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UNC Chancellor Robert House - One of a Kind

By Bill Anthony UNC Class of 1965 (all photos provided by Charly Mann)


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Bill A      11:10 PM Mon 8/17/2015

Just revisited this article I wrote and Charly posted in late 2011. I likely don't write as well today; fun to revisit something created a few years ago. Glad that chapelhillmemories.com is still hanging in there!

Bill A      3:53 PM Wed 12/21/2011

Jake,<br \>Thanks for the memory of joining Chancellor House in Lenoir Hall for coffee and conversation. I&#39;m a bit jealous, having not taken advantage of that opportunity. Oh, I seem to recall seeing him visiting with friends - but felt a bit inadequate to do more than slow my pace by the table, trying to catch a few memorable and repeatable words here and there.<br \>Your lobster story reminds me me of a saying about bullfrogs - if they had wings, a bit less bottom-bumping would take place. Merry Christmas to lobsters and frogs around the world!

jake mills      6:07 PM Mon 12/19/2011

After I reurned to teach at my alma mater UNC after graduate school elsewhere I frequently joined the recently retired Chancellor House for coffee in Lenoir Hall, where he regularly met in the mornings with other UNC personnel to reminisce about old days at UNC. I remember that he once observed, concerning the biology course that he took long ago under professor &quot;Froggy&quot; Wilson at UNC, that all he learned was that if a lobster could ever get himself organized he&#39;d be a pretty good thing.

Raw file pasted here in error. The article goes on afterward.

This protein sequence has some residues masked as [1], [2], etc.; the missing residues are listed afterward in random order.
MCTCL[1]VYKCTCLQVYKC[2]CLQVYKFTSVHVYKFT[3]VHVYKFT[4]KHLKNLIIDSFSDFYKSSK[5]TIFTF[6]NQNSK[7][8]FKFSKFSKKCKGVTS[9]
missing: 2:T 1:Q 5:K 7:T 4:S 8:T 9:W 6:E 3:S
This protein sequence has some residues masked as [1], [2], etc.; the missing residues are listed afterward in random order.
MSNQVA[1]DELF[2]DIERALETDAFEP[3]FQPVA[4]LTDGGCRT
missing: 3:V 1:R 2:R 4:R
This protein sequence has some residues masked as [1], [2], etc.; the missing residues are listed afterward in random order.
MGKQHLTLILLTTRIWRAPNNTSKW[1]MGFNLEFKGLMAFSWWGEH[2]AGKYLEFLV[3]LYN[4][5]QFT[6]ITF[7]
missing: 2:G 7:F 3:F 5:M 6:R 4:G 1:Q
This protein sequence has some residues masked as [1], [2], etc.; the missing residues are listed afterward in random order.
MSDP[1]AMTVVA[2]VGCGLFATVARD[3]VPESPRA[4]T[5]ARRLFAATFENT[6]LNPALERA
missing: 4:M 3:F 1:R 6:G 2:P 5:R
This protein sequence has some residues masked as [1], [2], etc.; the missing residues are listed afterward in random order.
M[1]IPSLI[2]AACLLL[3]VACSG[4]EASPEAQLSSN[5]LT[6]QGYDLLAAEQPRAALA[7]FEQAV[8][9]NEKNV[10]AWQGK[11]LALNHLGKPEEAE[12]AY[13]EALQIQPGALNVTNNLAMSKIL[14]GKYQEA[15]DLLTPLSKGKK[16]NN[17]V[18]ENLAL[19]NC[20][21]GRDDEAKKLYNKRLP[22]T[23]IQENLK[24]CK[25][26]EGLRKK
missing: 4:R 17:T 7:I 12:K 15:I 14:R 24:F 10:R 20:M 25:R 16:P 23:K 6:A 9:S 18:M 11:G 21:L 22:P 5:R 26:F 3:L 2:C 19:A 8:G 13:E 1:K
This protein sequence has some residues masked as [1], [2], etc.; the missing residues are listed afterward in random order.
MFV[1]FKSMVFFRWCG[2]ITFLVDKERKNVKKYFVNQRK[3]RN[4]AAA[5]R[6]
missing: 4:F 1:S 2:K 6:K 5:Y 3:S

Bill A      4:20 PM Mon 6/13/2011

Ah, the JCL convention. Perhaps my first walk on the wild side, such as it was, during sophomore year of high school. Yep, do recall the Chancellor knocking out a tune or two in Memorial Hall. A real staple of his repertoire. Our Latin teacher who served as one of the event chaperones was fondly known as Roman Head! <br \> <br \>The prank you mentioned as attributed to Chancellor House is a hoot; whether factually accurate or not, quite in character for a man who certainly was that - and so much more. Thanks for remembering and sharing, &quot;vwilenny&quot;. The legend continues to grow!

vwlinney      7:07 PM Fri 6/10/2011

I first encountered Chancellor House at the Junior Classical League convention at UNC when I was in high school Latin. To have this man play his harmonica for us in Memorial Hall is one of my &quot;life savor&quot; moments. I beam now thinking about his address and concert for the assembled Latin students.<br \><br \> My husband was a grad student in Classics. There is an anecdote that circulated that House once filled the pockets of winter coats with silverware at a faculty party. As guests were leaving for the night, forks, knives and spoons clattered to the floor of the foyer of the host.